Roadside memorials: tributes or hazards?
Seattle Times staff reporter
Tony and Amy Blount didn't see anything wrong with placing a small white cross at the intersection where their son died in an auto crash nearly three years ago. The 2-foot-tall make shift memorial didn't seem all that different from the informal shrines that are a common sight along roads in Washington and across the nation.
So the North Bend couple was surprised when King County officials told them roadside memorials like theirs are illegal and they'd have to remove it.
Now the Blounts are gathering signatures for an initiative that would authorize roadside memorials up to 2 feet high and 2 feet wide.
The proposed initiative has raised a question legislators and highway officials are facing around the country: Are roadside memorials an appropriate tribute to crash victims, or are they a hazard to motorists?
Shortly after Brandon Blount's death in September 1997, the 18-year-old Mount Si High School student's friends erected a small wooden cross on the hillside near the accident site, two blocks from his house. Blount said he put a 2-foot steel cross in its place after the wooden one was vandalized and set on fire.
Like many such memorials, the steel cross became a gathering spot for the young man's friends, who would leave flowers, pictures or other items. In fact, since Brandon's body had been cremated, the memorial was the only place his friends had to go to remember him.
"We don't have a headstone in a cemetery or anything like that," Blount said. "This is the closest thing that we have for him."
But the cross also led to dozens of phone calls to the King County Department of Transportation - primarily from neighbors concerned about the appearance of the site and the number of people who would congregate at the cross.
While roadside memorials are technically not allowed on public rights of way, according to Linda Dougherty, King County's acting roads-division manager, highway officials don't try to remove them unless they pose a threat to safety.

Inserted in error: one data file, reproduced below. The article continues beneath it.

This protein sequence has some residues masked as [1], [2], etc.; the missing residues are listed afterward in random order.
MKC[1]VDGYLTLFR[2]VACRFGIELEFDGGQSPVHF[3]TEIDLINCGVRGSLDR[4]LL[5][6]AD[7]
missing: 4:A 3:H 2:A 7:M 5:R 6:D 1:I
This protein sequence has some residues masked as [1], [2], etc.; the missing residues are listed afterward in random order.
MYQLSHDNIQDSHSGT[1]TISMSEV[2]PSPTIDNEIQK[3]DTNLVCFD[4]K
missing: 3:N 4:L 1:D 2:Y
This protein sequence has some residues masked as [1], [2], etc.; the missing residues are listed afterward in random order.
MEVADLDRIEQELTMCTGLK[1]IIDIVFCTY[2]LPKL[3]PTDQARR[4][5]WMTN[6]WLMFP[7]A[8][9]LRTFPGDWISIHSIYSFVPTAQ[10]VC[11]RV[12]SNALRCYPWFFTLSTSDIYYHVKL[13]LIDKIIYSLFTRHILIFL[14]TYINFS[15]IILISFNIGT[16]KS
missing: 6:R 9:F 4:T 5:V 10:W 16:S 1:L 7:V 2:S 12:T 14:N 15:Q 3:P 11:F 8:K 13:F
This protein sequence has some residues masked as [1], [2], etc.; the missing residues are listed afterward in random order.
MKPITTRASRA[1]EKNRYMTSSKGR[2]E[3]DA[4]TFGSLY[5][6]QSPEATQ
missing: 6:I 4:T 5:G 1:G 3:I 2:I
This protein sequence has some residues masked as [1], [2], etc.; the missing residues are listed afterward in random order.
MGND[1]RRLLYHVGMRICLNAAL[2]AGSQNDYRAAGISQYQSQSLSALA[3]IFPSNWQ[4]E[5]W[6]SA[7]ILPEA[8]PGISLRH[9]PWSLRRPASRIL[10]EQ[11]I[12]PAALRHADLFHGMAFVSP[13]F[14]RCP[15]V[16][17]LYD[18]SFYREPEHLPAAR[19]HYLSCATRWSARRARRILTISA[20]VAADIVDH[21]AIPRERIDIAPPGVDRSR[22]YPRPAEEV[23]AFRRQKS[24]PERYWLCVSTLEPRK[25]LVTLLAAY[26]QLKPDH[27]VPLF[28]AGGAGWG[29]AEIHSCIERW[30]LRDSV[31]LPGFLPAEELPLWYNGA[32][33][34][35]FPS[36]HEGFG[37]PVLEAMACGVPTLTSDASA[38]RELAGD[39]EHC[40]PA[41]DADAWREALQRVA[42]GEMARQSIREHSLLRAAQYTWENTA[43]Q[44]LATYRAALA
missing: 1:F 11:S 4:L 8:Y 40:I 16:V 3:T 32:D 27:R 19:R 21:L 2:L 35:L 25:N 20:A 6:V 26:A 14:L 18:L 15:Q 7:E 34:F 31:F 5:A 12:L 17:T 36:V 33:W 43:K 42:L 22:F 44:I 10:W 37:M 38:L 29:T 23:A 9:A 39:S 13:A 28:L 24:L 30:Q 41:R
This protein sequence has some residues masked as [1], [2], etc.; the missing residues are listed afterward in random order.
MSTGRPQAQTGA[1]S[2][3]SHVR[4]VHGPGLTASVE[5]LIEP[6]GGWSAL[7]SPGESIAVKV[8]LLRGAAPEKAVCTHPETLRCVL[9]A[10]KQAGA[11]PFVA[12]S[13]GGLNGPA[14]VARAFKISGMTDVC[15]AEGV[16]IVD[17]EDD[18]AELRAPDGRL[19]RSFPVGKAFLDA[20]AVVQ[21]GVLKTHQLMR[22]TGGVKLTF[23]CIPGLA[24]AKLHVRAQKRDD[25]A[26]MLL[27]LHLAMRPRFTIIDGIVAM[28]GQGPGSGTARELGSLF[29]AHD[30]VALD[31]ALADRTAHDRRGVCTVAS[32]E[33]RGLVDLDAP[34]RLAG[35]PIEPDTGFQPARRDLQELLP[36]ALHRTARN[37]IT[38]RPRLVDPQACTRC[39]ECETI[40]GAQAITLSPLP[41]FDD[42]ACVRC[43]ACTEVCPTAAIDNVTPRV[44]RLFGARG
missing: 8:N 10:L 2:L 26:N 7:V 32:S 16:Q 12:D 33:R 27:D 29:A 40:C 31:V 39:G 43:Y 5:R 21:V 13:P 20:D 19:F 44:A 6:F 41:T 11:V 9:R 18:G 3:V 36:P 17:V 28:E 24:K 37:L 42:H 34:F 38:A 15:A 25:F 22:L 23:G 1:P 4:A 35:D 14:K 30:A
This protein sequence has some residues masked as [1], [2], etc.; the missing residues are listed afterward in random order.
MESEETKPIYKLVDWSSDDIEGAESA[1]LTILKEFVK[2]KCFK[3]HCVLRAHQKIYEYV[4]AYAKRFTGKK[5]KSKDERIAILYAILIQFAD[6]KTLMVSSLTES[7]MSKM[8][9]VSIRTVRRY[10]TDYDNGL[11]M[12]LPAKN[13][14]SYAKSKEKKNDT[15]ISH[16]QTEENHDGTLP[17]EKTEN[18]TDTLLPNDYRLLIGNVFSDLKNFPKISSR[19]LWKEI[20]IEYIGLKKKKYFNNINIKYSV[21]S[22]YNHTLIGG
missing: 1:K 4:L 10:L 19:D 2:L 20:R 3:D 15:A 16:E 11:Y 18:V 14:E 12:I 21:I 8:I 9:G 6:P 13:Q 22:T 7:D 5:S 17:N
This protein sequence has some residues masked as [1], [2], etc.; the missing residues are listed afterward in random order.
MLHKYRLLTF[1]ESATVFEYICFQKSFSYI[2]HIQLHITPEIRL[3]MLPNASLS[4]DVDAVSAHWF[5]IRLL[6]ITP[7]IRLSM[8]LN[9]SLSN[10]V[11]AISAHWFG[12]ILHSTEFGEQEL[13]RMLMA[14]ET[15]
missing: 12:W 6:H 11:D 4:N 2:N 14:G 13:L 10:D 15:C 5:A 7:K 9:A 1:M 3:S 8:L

Dougherty said the Blount memorial won't be touched for the time being, but officials hope to work out a compromise with the family.
"We're not the memorial police, so to speak," Dougherty said.
The problem, officials say, is not memorials themselves but the crowds drawn to them.
"Oftentimes, these memorials turn into a shrine sort of thing," said Lloyd Ensley, traffic regulations specialist for the state Department of Transportation (DOT). "That can turn into a dangerous situation."
Roadside memorials are common in the state. In North Bend alone, Blount points out a number of such remembrances - some simple, some elaborate.
Some roadside markers in the state date to the 1950s, but a University of Washington researcher says the practice of creating makeshift shrines most likely was revived by the mourners who left items at the Vietnam Veterans Memorial in Washington, D.C.
Jim Green, who teaches a UW anthropology course on different cultural approaches to death, notes that since most of the victims of rural-road fatalities are of high-school age, their friends are trying to mourn outside the traditional cemetery or church.
"They're trying to go against the commercial control of death and make it a more personal experience," Green said. "It's a very community-oriented way of grieving."
The debate over makeshift memorials has been waged throughout the country. In the past few years, Oregon and California have enforced restrictions against them.
But Montana, in cooperation with the American Legion Highway White Cross Program, has allowed fatality sites to be marked with small white crosses since 1953. And Florida, after banning unofficial memorials in 1997, instituted a similar program - but replaced the crosses with plain white circles after the issue of separation of church and state was raised.
In addition to providing a focus for mourning, the memorials serve as a grim reminder for drivers to stay alert on the road, supporters argue.
In an effort to curb makeshift shrines, Washington state offers two memorial-sign programs of its own. For a fee, families of those killed in drunken-driving crashes can place a memorial sign at the site. The signs, which say "Please Don't Drink and Drive" and bear the name of the accident victim, cost between $200 and $600.
Others can have a perennial or shrub, with a temporary sign or plaque in honor of the victim, planted at the site.
The DWI sign program has been popular, but few have shown interest in the plantings, says the DOT's Ensley, who coordinates the statewide program.
"I believe most people would like to see something more personal," he said.
Changing the law to allow for a more personal monument to those killed in auto crashes may be a long battle for Tony Blount. He and his wife have gathered 50,000 signatures, but Blount doubts he will have the 180,000 signatures necessary by July 7 to get on the ballot.
And state Sen. Dino Rossi, R-Issaquah, says, "It's something I believe would be difficult to get through the Legislature. It's just a very difficult issue, for both sides."
Blount says he's determined, though, and will return with another initiative in 2002 if he has to.
Andrew DeMillo's phone message number is 206-464-2782. His e-mail address is firstname.lastname@example.org
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